I have held several different jobs over the course of my life, most of them at or just above minimum wage, and I have witnessed the power management wields over its employees and the power employees wield over each other. At no point does she address how not fun and amazing sexual harassment is for people whose intersecting identities make them a target for harassers who want to exploit their lack of institutional power. The workplace Roiphe is commenting on is some fake workplace, in which sexual harassment never goes too far, never impedes anyone’s ability to do their job, and never creates collateral damage for those employees least able to fight back. She does not see fit to address the cost levied against the targets of sexual harassment, who are likely to see their creativity, productivity, and standing within the company deteriorate. It is apparently such a low price to pay for “vivid office culture” that it isn’t even worth mentioning.
Perhaps if Roiphe lived somewhere other than the chilly remove of academe, she would know that people can and do negotiate these things among themselves. That not sexually harassing someone is actually a lot fucking easier than she’s making it out to be. She carries on through this whole piece exaggerating the difficulty of knowing what sexual harassment is, each new paragraph resembling the reenactments that accompany infomercial products, trying you to win you over by convincing you that you are helpless and clumsy.
She works very hard to convince us that she is an authority whose opinion is valid and worthy of our time and works equally hard to convince us that she genuinely does not understand the difference between a compliment and sexual harassment. Context? What’s that? Maybe there is a slight difference between a compliment repeated once between friends and a running commentary on your body delivered every day by a person who makes you uncomfortable or upset? Perhaps? And then in the end it is Roiphe that proves herself to be the one devoid of nuance:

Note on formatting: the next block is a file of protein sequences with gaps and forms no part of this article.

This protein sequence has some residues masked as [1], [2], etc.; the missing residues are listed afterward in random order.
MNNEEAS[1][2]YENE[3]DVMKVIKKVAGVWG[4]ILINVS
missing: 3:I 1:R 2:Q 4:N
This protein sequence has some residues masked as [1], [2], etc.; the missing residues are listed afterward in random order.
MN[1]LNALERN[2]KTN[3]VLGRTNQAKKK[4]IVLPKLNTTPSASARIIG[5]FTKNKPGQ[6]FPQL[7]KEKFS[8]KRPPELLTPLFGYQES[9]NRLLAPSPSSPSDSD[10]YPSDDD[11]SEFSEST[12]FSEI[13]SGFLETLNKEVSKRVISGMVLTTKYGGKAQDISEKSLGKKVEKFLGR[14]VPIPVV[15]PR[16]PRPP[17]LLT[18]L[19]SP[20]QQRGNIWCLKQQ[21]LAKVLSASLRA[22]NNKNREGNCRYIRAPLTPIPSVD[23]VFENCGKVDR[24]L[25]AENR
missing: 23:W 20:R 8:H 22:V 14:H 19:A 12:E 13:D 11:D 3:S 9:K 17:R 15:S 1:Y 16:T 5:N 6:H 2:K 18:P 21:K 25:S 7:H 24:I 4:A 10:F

“Is the anodyne drone typing away in her silent cubicle free from the risk of comment on her clothes, the terror of a joke, the unsettlement of an unwanted or even a wanted sexual advance, truly our ideal? Should we aspire to the drab, cautious, civilized, quiet, comfortable workplace all of this language presumes and theorizes? At this late date, perhaps we should be worrying about different forms of hostility in our workplace.”
Roiphe cannot imagine that a person might welcome affection, attention, and compliments from one person they work with and not another. Does not stop to consider that labeling an environment free of sexualized interactions “hostile” requires a person to advocate the strongest for those perpetrating the harassment. That the opposite of “drab, cautious, civilized, quiet, comfortable” is “bright, reckless, uncivilized, loud and uncomfortable” which is not an environment that people create together, but is instead something which one person inflicts on another. Roiphe isn’t interested in admitting that each case of sexual harassment is different and informed by the particular circumstances and relationships of those involved. She’d much rather make irresponsible generalizations in a fact vacuum of her own making.
And then comes the kicker — the realization at the end of the article that although she acknowledges that what happened to Cain’s accusers would have crossed “the line,” that she has used this story as a pretext to argue that the victims of sexual harassment should be subject to even more sexualized attention and scrutiny from their peers and they should try to be good sports about it. For the Greater Good. For Creativity. For the menz.
I call horseshit. The problem is not that sexual harassment policy has gone too far or is overly penalizing people for normal human behavior, it is that we still have these fucking conversations about whether or not people are too sensitive about being physically and emotionally violated and not about every person’s right to work free from harm and abuse. Katie Roiphe manages to carry water for the whistlers, the gropers, the leerers, and the predators and be really, really smug about it. So a slow clap for you Katie Roiphe, for really ratcheting up the sexism this time. Thank you for reminding us why sexual harassment policy is so important, and why you must never, ever be allowed to influence it in any way with your galactic wrongness.